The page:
Hospiscare launches new clinics at Ottery Hospital
PUBLISHED: 07:01 11 January 2019
Innovative and more flexible services providing an extra 1,560 hours of care a year for patients with life-limiting illnesses at Ottery Hospital have launched.
Hospiscare celebrated the start of its new nurse-led clinics this week following a generous £50,000 donation from the town’s League of Friends group.
Patients and their families will have easier access to support from a series of new and enhanced services based at the Thorne Farm Way building.
Adrian Rutter, chairman of the Otter St Mary & District League of Friends, said the group were working to tackle three areas of need in the town including young people’s mental health, dementia and end of life care.
Mr Rutter said: “We are absolutely delighted, we chose to work with Hospiscare because they are so good at what they do and there is such a need for what they do.”
On Tuesday, the charity launched its first nurse led clinic by advanced nurse practitioner Rachel Willmott to provide an extra 30 hours of support a week.
She said the money was ‘invaluable’ to fund time to build relationships with the patients and health care professionals like Coleridge Medical Centre to provide the best care.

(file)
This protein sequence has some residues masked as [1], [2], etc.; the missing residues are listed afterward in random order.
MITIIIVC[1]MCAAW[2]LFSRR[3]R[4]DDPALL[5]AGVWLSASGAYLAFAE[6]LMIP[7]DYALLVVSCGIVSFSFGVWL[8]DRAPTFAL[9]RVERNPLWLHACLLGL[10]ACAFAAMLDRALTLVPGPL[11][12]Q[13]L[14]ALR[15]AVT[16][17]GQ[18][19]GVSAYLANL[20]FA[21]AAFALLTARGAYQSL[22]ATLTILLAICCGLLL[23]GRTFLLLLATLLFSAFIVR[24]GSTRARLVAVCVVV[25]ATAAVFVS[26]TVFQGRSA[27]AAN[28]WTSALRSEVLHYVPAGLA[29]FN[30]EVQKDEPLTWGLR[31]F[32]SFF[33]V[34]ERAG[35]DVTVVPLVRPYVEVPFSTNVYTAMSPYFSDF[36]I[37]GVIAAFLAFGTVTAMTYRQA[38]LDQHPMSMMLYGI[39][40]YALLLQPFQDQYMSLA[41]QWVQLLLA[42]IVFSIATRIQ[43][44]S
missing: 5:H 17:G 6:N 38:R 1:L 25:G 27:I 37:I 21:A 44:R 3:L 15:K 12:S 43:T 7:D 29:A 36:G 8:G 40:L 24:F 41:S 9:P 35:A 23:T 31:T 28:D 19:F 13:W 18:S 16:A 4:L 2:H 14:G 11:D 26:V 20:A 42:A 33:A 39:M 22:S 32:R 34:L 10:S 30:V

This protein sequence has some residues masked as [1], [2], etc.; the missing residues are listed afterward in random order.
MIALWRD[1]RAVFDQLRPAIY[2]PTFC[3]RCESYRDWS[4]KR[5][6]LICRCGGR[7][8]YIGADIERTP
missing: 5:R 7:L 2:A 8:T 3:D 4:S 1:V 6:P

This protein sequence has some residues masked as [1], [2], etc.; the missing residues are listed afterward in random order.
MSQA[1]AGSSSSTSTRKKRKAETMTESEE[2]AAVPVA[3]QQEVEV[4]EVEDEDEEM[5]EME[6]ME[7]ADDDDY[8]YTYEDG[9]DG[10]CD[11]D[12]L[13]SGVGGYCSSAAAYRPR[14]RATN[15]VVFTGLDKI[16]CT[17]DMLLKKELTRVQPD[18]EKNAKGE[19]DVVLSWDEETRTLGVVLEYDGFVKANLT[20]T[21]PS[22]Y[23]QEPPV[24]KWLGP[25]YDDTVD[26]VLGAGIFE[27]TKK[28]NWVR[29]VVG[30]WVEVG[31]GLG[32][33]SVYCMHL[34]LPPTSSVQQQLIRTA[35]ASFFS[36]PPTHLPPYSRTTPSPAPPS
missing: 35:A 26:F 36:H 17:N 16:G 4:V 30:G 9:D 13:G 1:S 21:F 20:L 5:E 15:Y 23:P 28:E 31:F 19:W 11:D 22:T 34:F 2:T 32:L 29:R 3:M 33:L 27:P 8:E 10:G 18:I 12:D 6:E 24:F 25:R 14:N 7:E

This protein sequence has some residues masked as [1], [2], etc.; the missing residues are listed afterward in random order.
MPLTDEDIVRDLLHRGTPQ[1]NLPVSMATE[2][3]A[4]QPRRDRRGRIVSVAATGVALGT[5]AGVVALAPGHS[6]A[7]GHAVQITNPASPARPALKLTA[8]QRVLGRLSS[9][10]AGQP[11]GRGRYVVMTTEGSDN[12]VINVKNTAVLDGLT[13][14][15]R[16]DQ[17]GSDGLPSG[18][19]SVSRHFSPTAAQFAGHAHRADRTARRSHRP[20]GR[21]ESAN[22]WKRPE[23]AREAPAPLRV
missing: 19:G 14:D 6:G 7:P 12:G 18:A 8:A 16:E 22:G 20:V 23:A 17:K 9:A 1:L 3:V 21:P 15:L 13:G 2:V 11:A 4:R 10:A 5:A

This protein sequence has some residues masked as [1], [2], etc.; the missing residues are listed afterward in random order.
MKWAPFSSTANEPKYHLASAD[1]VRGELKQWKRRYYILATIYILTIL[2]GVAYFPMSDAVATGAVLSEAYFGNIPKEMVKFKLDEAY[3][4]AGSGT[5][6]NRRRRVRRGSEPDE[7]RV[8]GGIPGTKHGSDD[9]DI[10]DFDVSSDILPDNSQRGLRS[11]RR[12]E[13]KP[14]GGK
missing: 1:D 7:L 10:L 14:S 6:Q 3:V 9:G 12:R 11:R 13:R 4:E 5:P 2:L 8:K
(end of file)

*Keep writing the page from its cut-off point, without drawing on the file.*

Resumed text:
The nurse added: “We are trying to provide a more flexible service and we are aware that people do not always want to be seen in their home and we are offering a choice.”
The charity has also been able to set up a group for health care assistants to come together to learn and develop their knowledge about end of life care.
Its third aim is to also work with the hospital’s Rowan ward to support palliative and end of life care for those living with dementia.
Ann Rhys, assistant director of care, said: “We have noticed a huge change over the last few years in patients we are being referred.
“We sadly see patients who are towards the end of the life but more recently we are starting to see a lot of patients earlier in their illness. In all of that we are having to think as nurses and a service how we should support our patients and families and to provide the best care for them.
“We should be aiming to make whatever time a person has straightforward and supportive as possible. It’s never easy but we can make it but we can make it a little bit more better and if it means accessing services a bit closer to home.”